- The dominance of oil in our economy is going to be broken at some point; with the huge amount of potential energy available in the universe, there is no need for high energy prices to be the mainstay of our future.
- Within the next few decades, we will see a shift to a true carbon economy, in that carbon will be the main building block for materials of the future. As molecular manufacturing becomes realized and energy costs come down, so our consumer goods will also become simpler; there will be no need to use rare and exotic metals for catalytic converters when there is no need for a catalytic converter in the first place.
- Scarcity will still exist in the medium to long-term future. In the medium term, there will still be a scarcity in land; indeed, one can expect land prices in relative terms to skyrocket as everything else becomes cheaper in real terms. With increased mobility and improved communications, we can also see a “globalization” of property values; those areas with a nice climate and good governance can be expected to rise in value, whereas those areas with poor climate and/or bad governance can be expected to stagnate or decline in value. The main driver here will likely be the quality of governance, since climate can always be adapted to and will be less of a problem with future technologies.
- New technologies such as sea steading and charter cities will expand the area of desirable land, helping to alleviate the pressure. In the long term, space colonization will provide new habitats for us physical creatures, and virtual worlds which appear as real as the real world can be expected to greatly disrupt the whole concept of attachment to the physical world.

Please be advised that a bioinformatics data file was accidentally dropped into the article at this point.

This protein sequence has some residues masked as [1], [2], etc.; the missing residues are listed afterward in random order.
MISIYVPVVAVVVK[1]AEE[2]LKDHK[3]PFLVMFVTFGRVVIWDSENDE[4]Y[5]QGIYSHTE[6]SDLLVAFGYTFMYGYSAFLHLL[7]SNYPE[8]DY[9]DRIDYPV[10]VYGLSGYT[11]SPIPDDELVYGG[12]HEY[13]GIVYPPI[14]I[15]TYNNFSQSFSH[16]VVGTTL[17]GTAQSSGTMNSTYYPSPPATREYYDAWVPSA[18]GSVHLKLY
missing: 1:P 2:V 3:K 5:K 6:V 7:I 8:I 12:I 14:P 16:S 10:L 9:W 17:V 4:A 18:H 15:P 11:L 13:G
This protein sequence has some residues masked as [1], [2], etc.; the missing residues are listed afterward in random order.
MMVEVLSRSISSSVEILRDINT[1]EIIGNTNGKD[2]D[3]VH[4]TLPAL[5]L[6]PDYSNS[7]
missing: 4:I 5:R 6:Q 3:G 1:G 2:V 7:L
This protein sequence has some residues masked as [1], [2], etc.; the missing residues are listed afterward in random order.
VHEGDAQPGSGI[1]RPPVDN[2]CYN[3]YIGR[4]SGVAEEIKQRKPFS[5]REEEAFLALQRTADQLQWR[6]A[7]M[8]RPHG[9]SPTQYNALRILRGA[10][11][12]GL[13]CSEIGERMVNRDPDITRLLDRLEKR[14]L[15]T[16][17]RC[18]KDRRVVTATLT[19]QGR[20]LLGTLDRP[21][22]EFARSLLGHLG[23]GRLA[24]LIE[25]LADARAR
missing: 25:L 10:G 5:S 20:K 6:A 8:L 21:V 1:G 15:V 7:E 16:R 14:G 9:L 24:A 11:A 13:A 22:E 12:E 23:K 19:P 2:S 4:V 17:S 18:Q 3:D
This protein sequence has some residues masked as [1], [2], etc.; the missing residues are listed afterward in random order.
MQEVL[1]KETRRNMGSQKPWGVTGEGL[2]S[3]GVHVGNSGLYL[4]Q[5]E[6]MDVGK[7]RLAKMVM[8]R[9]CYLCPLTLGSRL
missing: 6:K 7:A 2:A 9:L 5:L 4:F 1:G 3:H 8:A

Investing in your future
I mentioned earlier that the idea of working at a company for fourty years and then collecting a pension is outdated. Even if you are lucky enough to have such a job, it’s quite possible that it won’t provide you with the skills you will need to truly prosper in the future. In order to do that, you need to invest in yourself now, to help ensure that you are well-positioned to ride the trends of the future.
As technology takes over more and more of the mundane work out there, this means that highly skilled and creative work will be increasingly valued in the future, as well as those types of jobs that will not be foreseeably replaced by machines anytime in the near future. Some examples would be masseur/masseuse, life coach, team leader, etc….
In the next post on this topic, I will look at the financial planning aspect of things; I will take a look at growing the portfolio and then preserving it in order to pay you dividends in the future, thus helping you achieve your goals of ending the rat rate (the true definition of retirement by my standards).
- Wealth Artisan: Creating Space Series: Retirement
- Financial Samurai: What Do Retirees Age 65-75 Do Compared To The Rest?
- Budgeting in the Fun Stuff: Retirement Savings
- Nanofuture: What’s Next For Nanotechnology
- Accelerando (Singularity)
- The Singularity Is Near: When Humans Transcend Biology
So, how do you feel about the upcoming changes? What do you think is going to come, and how are you positioned to ride the coming waves? I’d love to hear about it!
This post was originally published on May 26, 2010.